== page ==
For small and medium-size business owners, there likely are times when your personal and business credit scores affect each other. For instance, if you apply for a business loan, chances are the lender will look at both your personal and business credit scores. It’s important to understand the differences between the two so you can protect both.
Your social security number is used by major consumer credit agencies to create your personal credit files. The information you disclose on a credit application can be shared with a credit agency subscribed to by the creditor. Equifax, Experian and Transunion are the three major credit agencies that curate personal credit history.
Business credit history, on the other hand, is linked to you by a nine-digit Employer Identification Number (EIN) or Tax ID Number. When a business is incorporated, an EIN number can be applied for online. That number is used to create credit profiles with business credit bureaus, of which Dun & Bradstreet is the largest and best known. If you have multiple businesses, you can have a separate report for each as long as it has its own EIN.
FICO is the most commonly used method of scoring personal credit. All three primary credit agencies use the same data when developing scores so their assessments of your credit and your score will be very similar.
Personal credit scores typically range from 300 to 850. A number higher than 720 is considered good.
For business credit reports, there isn’t a single scoring model used to calculate credit scores, however. Each business credit bureau has its own scoring system and lenders have the option to choose which one they want to use. For example, Dun & Bradstreet PAYDEX has a maximum credit score of 100 with 80 and above considered favorable. Meanwhile, Experian also uses a maximum score of 100, but 70 and above is regarded as good.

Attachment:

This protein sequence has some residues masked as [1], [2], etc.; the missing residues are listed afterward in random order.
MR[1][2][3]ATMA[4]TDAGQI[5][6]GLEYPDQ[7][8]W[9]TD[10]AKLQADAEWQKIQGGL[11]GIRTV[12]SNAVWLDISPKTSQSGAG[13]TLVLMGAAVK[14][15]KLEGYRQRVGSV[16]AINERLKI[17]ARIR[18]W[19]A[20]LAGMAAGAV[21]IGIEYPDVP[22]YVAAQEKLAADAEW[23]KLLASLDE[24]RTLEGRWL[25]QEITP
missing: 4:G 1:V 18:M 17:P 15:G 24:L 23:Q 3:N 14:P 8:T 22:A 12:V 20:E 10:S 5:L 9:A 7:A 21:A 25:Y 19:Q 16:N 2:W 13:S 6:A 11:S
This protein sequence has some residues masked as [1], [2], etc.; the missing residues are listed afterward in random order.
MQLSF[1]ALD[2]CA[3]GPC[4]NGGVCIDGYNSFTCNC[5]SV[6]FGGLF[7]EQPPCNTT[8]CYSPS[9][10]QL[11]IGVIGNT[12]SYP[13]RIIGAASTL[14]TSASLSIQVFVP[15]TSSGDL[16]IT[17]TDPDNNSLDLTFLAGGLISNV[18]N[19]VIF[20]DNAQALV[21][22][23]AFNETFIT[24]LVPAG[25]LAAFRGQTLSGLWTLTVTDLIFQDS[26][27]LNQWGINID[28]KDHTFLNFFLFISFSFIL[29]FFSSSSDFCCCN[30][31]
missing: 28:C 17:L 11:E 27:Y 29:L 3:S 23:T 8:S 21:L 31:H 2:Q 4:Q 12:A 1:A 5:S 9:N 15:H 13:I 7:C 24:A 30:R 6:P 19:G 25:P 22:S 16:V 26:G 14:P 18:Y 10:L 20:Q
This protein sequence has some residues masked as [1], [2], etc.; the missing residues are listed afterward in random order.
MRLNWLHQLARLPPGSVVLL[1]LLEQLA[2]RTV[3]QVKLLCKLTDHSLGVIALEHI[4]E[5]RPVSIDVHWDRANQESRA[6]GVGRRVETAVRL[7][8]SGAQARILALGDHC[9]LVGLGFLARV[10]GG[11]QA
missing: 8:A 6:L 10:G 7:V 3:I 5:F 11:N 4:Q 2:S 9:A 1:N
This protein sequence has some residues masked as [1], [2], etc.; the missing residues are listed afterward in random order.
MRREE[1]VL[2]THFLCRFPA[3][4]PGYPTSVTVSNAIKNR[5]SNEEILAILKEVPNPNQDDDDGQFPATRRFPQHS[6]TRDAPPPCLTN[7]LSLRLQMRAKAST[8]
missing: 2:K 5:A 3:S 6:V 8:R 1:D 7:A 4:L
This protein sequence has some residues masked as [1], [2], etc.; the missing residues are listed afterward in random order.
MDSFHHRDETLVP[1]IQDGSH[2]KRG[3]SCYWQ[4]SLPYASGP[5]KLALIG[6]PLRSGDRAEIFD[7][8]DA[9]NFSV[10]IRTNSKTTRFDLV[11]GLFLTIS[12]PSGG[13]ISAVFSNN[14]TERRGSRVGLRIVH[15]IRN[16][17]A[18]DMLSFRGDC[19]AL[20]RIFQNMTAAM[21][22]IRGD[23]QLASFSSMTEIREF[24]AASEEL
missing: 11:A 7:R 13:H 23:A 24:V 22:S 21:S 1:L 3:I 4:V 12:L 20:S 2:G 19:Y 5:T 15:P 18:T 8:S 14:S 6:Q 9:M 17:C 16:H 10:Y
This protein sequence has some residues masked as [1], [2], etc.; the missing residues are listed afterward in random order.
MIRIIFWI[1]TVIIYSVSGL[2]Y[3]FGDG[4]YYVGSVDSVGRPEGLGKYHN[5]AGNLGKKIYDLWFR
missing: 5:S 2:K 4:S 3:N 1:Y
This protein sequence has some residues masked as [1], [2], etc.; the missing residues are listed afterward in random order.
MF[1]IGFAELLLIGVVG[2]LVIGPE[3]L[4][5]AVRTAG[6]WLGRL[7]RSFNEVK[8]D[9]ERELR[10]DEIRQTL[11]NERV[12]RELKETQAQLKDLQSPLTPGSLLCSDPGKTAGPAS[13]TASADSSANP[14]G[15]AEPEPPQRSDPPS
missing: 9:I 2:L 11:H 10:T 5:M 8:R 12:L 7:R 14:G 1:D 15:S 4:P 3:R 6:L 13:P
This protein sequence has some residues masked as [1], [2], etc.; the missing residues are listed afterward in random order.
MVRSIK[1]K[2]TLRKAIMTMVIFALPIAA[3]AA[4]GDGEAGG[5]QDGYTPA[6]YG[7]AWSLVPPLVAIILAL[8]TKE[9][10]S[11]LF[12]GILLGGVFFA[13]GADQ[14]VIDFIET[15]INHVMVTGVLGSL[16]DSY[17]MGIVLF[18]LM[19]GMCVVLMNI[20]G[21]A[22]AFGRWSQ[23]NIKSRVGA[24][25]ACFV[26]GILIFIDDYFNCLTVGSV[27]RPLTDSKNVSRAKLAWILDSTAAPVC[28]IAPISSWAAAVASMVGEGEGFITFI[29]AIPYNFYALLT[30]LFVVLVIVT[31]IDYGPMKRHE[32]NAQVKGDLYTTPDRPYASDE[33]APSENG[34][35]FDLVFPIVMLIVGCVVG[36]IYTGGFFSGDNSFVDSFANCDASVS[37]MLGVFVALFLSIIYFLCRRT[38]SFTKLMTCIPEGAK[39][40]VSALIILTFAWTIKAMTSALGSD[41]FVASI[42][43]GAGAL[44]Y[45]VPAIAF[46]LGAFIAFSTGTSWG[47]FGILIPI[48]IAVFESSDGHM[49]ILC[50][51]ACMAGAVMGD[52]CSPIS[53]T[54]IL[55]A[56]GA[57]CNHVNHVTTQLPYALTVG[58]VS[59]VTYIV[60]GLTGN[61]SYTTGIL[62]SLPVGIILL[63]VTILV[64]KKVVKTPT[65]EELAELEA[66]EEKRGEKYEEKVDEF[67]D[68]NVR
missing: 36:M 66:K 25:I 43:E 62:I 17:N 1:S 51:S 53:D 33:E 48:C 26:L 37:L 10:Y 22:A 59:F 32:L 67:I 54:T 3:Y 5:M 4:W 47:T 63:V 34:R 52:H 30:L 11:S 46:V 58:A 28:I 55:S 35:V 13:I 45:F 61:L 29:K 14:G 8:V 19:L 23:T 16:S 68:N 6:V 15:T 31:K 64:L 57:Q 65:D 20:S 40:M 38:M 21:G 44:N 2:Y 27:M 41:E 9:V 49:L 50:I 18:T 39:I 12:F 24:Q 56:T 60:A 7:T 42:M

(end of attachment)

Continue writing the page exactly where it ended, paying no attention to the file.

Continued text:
The FICO (personal) scoring system has 88 rating factors that can negatively impact your credit score and only six positive ones ─ five of which you have control over. The information a credit bureau looks at to determine a business credit score is primarily based on how bills are paid, how much debt is being carried and the type of industry a company operates in. As a result, it’s easier to maintain and improve a business credit score than a personal one.
However, there are more legal protections for personal credit. Consumer credit laws allow you to challenge items on your report and have incorrect or negative entries removed. No such laws exist for commercial credit. If there are issues with your business credit report it can be very difficult to get them addressed. Discrepancies can be challenged with a credit agency but the agency is not legally bound to respond to them.
Whether you are starting a new business or currently running an existing small or medium-size company, there will be times when you need quick, convenient access to business capital. Check out how our convenient Business Lending Network works and see how you can request a business loan online. Or if you have other business banking needs, please contact us today at email@example.com or at one of our many Iowa locations.
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